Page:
What would the path structure be for the other existing services {Parsoid,Swift}VirtualRestService ?

Parsoid is already exposed via the rest_v1 API. Swift is not, but has a REST API that could either be mapped as-is, or simplified to support our use cases only.

Tgr added a subscriber: Tgr.Sep 30 2015, 5:39 AM

This seems to me like the exact opposite of abstraction. $res = $rashomonService->getPage( 'Main_Page' ) is abstract. $vrs->mount( '/wiki/', $rashomonService ); $res = $vrs->run( 'GET', '/wiki/v1/pages/Main_Page' ); is concrete; it hardcodes an implementation detail about mapping logical operations to REST URLs. It also becomes rather awkward when the service is not actually accessed via a HTTP request.

This seems to me like the exact opposite of abstraction. $res = $rashomonService->getPage( 'Main_Page' ) is abstract. $vrs->mount( '/wiki/', $rashomonService ); $res = $vrs->run( 'GET', '/wiki/v1/pages/Main_Page' ); is concrete; it hardcodes an implementation detail about mapping logical operations to REST URLs. It also becomes rather awkward when the service is not actually accessed via a HTTP request.

The point of this RFC is to guarantee REST API stability, regardless of the service implementing it (hence the name Virtual REST Service). So, the way to look at it is - I am guaranteed that if I issue a request to /wiki/v1/pages/Main_Page I'll get back the page as specified in the API specification and I don't need to worry if it's RESTBase responding or some other service / mechanism.

Using $res = $rashomonService->getPage( 'Main_Page' ) ties you to a specific implementation directly. I agree that in PHP-land the latter feels more natural, but by using the API layout we gain the benefit of both internal and external clients behaving in the exact same manner, which, IMHO, is a big win.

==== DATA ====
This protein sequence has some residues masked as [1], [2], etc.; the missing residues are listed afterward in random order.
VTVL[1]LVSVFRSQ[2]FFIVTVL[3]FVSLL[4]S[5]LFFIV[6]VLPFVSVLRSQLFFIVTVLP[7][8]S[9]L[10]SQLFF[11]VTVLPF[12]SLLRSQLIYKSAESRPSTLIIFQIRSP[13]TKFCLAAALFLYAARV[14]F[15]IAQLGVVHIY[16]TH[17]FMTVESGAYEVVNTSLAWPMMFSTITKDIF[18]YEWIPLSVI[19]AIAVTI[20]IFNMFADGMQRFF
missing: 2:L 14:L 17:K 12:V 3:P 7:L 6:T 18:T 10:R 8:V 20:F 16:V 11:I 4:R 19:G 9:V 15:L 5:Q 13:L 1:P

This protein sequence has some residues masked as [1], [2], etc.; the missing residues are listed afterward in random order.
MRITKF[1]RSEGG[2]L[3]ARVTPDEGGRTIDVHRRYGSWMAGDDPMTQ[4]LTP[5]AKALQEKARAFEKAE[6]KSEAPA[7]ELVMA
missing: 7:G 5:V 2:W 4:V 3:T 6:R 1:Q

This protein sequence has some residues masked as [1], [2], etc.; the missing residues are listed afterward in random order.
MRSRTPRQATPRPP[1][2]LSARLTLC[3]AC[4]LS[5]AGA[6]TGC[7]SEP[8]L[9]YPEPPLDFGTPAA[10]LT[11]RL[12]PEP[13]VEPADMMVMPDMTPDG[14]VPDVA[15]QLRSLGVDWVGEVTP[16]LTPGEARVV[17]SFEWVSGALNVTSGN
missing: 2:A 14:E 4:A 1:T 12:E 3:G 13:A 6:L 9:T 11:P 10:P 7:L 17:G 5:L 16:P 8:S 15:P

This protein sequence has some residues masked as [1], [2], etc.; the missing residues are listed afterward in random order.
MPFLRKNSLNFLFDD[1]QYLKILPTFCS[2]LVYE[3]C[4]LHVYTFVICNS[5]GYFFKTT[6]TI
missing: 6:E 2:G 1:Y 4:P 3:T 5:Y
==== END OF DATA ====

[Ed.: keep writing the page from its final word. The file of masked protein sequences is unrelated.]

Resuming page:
Anomie added a subscriber: Anomie.Sep 30 2015, 1:58 PM

Using $res = $rashomonService->getPage( 'Main_Page' ) ties you to a specific implementation directly.

No it doesn't. It ties you to whatever implementation the service locator provides for the hypothetical "RashomonServiceInterfaceV1" interface, which is no different from tying yourself to a URL structure such as "/wiki/v1/pages/Main_Page" in the "Virtual REST Service" service locator.

No it doesn't. It ties you to whatever implementation the service locator provides for the hypothetical "RashomonServiceInterfaceV1" interface, which is no different from tying yourself to a URL structure such as "/wiki/v1/pages/Main_Page" in the "Virtual REST Service" service locator.

I think I see @mobrovac's point here, but I have to squint, so bear with me :-)

The reason for putting the path component of the URL in the API itself is that someone is going to have to turn the API into a URL structure. Leaving URL structure as the API's problem that the implementation generally doesn't need to worry about lets implementers to do things that might work for the common case, but that don't generalize well. It makes code review for path issues harder. Having the path component in the API pushes those debates upstream to code review time, making it easier to see when bad URLs are being created at the source.